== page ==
A. Blanchet, J. Dolbeault and B. Perthame, Two-dimensional Keller-Segel model: Optimal critical mass and qualitative properties of the solutions, Electr. J. Diff. Eqs., 2006 (2006), article 44, 32 pages. Google Scholar

[7]

C. Bolley and M. Crouzeix, Conservation de la positivité lors de la discrétisation des problèmes d'évolution paraboliques, RAIRO Anal. Numér., 12 (1978), 237-245. doi: 10.1051/m2an/1978120302371. Google Scholar

[8]

L. Bonaventura and A. Della Rocca, Unconditionally strong stability preserving extensions of the TR-BDF2 method, J. Sci. Comput., 70 (2017), 859-895. doi: 10.1007/s10915-016-0267-9. Google Scholar

[9]

C. BuddR. Carretero-González and R. Russell, Precise computations of chemotactic collapse using moving mesh methods, J. Comput. Phys., 202 (2005), 463-487. doi: 10.1016/j.jcp.2004.07.010. Google Scholar

[10]

V. Calvez and L. Corrias, The parabolic-parabolic Keller-Segel model in $ {\mathbb R}^2$, Commun. Math. Sci., 6 (2008), 417-447. doi: 10.4310/CMS.2008.v6.n2.a8. Google Scholar

[11]

V. CalvezL. Corrias and M. A. Ebde, Blow-up, concentration phenomena and global existence for the Keller-Segel model in high dimensions, Commun. Partial Diff. Eqs., 37 (2012), 561-584. doi: 10.1080/03605302.2012.655824. Google Scholar

[12]

J. A. CarrilloH. Ranetbauer and M.-T. Wolfram, Numerical simulation of continuity equations by evolving diffeomorphisms, J. Comput. Phys., 327 (2016), 186-202. doi: 10.1016/j.jcp.2016.09.040. Google Scholar

[13]

M. ChapwanyaJ. Lubuma and R. Mickens, Positivity-preserving nonstandard finite difference schemes for cross-diffusion equations in biosciences, Comput. Math. Appl., 68 (2014), 1071-1082. doi: 10.1016/j.camwa.2014.04.021. Google Scholar

[14]

A. Chertock and A. Kurganov, A second-order positivity preserving central-upwind scheme for chemotaxis and haptotaxis models, Numer. Math., 111 (2008), 169-205. doi: 10.1007/s00211-008-0188-0. Google Scholar

[15]

A. ChertockY. EpshteynH. Hu and A. Kurganov, High-order positivity-preserving hybrid finite-volume finite-difference methods for chemotaxis systems, Adv. Comput. Math., 44 (2018), 327-350. doi: 10.1007/s10444-017-9545-9. Google Scholar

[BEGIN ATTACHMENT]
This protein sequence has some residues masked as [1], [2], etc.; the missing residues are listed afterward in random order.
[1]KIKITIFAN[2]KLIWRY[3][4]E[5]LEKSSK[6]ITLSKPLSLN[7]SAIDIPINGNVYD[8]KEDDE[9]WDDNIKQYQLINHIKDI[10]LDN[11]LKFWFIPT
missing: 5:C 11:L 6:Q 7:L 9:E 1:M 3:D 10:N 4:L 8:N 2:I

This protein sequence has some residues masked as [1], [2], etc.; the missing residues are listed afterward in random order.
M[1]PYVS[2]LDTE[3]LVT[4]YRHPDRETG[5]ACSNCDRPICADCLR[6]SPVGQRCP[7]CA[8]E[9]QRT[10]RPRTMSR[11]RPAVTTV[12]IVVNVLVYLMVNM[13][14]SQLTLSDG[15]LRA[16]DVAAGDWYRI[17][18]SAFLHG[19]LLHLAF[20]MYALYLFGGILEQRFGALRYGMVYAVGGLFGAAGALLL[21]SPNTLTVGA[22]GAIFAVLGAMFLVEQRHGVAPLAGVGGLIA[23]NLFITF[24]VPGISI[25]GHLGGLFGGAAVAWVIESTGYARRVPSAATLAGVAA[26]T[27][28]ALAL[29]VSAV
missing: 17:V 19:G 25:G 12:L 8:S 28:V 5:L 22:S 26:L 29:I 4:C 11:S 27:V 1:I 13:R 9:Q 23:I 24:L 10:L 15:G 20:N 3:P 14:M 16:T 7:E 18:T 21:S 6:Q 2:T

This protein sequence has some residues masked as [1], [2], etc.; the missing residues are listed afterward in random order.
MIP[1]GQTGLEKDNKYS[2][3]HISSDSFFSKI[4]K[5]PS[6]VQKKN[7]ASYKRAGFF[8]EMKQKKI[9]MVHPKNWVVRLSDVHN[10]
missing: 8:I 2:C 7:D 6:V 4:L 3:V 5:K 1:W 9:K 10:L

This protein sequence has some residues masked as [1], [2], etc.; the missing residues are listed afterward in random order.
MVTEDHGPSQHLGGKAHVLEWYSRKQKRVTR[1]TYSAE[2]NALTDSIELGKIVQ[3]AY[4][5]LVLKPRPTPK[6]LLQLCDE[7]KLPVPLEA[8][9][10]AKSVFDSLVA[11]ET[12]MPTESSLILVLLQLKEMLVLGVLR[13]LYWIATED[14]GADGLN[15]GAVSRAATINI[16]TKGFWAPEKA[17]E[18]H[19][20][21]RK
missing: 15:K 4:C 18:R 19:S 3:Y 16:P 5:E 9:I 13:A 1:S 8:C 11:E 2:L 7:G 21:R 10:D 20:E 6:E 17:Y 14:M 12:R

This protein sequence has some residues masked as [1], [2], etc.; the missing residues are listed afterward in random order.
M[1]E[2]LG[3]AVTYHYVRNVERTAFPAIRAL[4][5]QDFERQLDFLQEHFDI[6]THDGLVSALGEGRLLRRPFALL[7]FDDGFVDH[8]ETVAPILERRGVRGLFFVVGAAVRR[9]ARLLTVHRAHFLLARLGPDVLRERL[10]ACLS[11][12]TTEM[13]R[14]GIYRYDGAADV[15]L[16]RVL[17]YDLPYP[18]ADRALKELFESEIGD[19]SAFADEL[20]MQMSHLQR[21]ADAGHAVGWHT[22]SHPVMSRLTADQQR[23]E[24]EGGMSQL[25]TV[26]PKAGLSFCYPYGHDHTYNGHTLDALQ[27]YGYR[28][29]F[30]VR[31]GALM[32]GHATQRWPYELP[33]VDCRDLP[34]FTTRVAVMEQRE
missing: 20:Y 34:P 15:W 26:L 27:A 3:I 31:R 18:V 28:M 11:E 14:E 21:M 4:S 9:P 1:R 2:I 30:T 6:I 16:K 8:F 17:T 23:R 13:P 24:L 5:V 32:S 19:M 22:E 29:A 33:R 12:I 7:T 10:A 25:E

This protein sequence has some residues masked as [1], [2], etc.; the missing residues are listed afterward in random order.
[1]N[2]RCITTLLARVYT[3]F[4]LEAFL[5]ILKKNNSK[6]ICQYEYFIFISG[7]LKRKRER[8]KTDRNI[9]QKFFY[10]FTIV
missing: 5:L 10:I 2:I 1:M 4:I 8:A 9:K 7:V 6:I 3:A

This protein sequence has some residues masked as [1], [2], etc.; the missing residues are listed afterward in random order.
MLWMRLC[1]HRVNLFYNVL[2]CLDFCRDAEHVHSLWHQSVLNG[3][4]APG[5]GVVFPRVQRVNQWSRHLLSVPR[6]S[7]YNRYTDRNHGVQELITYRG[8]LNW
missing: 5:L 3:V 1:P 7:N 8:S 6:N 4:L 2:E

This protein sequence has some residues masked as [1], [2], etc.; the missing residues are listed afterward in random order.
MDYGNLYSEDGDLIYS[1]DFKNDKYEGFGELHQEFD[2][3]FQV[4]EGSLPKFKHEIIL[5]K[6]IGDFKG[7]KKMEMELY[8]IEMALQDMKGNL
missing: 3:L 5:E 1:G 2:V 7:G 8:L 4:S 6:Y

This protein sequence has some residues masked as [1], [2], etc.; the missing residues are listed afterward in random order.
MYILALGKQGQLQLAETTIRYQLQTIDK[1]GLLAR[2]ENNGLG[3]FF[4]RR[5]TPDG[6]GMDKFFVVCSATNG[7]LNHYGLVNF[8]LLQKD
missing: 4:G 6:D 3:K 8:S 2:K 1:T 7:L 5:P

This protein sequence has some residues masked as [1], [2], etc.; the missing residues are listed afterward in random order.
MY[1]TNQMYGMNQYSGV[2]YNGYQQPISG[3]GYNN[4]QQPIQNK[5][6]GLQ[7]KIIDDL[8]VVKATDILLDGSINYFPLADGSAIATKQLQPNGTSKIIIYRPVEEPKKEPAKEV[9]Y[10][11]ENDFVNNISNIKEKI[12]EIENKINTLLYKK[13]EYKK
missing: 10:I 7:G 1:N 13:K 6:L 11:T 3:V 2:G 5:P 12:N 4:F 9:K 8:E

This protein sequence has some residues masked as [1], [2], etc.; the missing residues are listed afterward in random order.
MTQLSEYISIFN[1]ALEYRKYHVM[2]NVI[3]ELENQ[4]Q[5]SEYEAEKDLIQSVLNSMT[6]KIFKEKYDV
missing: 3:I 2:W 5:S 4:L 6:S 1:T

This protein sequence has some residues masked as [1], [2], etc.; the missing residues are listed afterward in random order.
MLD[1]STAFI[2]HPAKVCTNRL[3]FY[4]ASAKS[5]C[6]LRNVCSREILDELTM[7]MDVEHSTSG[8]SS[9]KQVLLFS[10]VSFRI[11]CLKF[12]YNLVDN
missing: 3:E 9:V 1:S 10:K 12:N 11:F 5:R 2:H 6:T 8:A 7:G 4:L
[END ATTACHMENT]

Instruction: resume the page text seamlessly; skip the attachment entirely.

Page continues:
[16]

L. CorriasB. Perthame and H. Zaag, Global solutions of some chemotaxis and angiogenesis systems in high space dimensions, Milan J. Math., 72 (2004), 1-28. doi: 10.1007/s00032-003-0026-x. Google Scholar

[17]

S. DejakD. EgliP. Lushnikov and I. Sigal, On blowup dynamics in the Keller-Segel model of chemotaxis, Algebra i Analiz, 25 (2013), 47-84. doi: 10.1090/S1061-0022-2014-01306-4. Google Scholar

[18]

Y. Epshtyn, Discontinuous Galerkin methods for the chemotaxis and haptotaxis models, J. Comput. Appl. Math., 224 (2009), 168-181. doi: 10.1016/j.cam.2008.04.030. Google Scholar

[19]

M. A. Farina, M. Marras and G. Viglialoro, On explicit lower bounds and blow-up times in a model of chemotaxis, Dyn. Sys., Diff. Eqs. and Appl., AIMS Proceedings, (2015), 409–417. doi: 10.3934/proc.2015.0409. Google Scholar

[20]

F. Filbet, A finite volume scheme for the Patlak-Keller-Segel chemotaxis model, Numer. Math., 104 (2006), 457-488. doi: 10.1007/s00211-006-0024-3. Google Scholar

[21]

R. Garg and S. Spector, On regularity of solutions to Poisson's equation, Comptes Rendus Math., 353 (2015), 819-823. doi: 10.1016/j.crma.2015.07.001. Google Scholar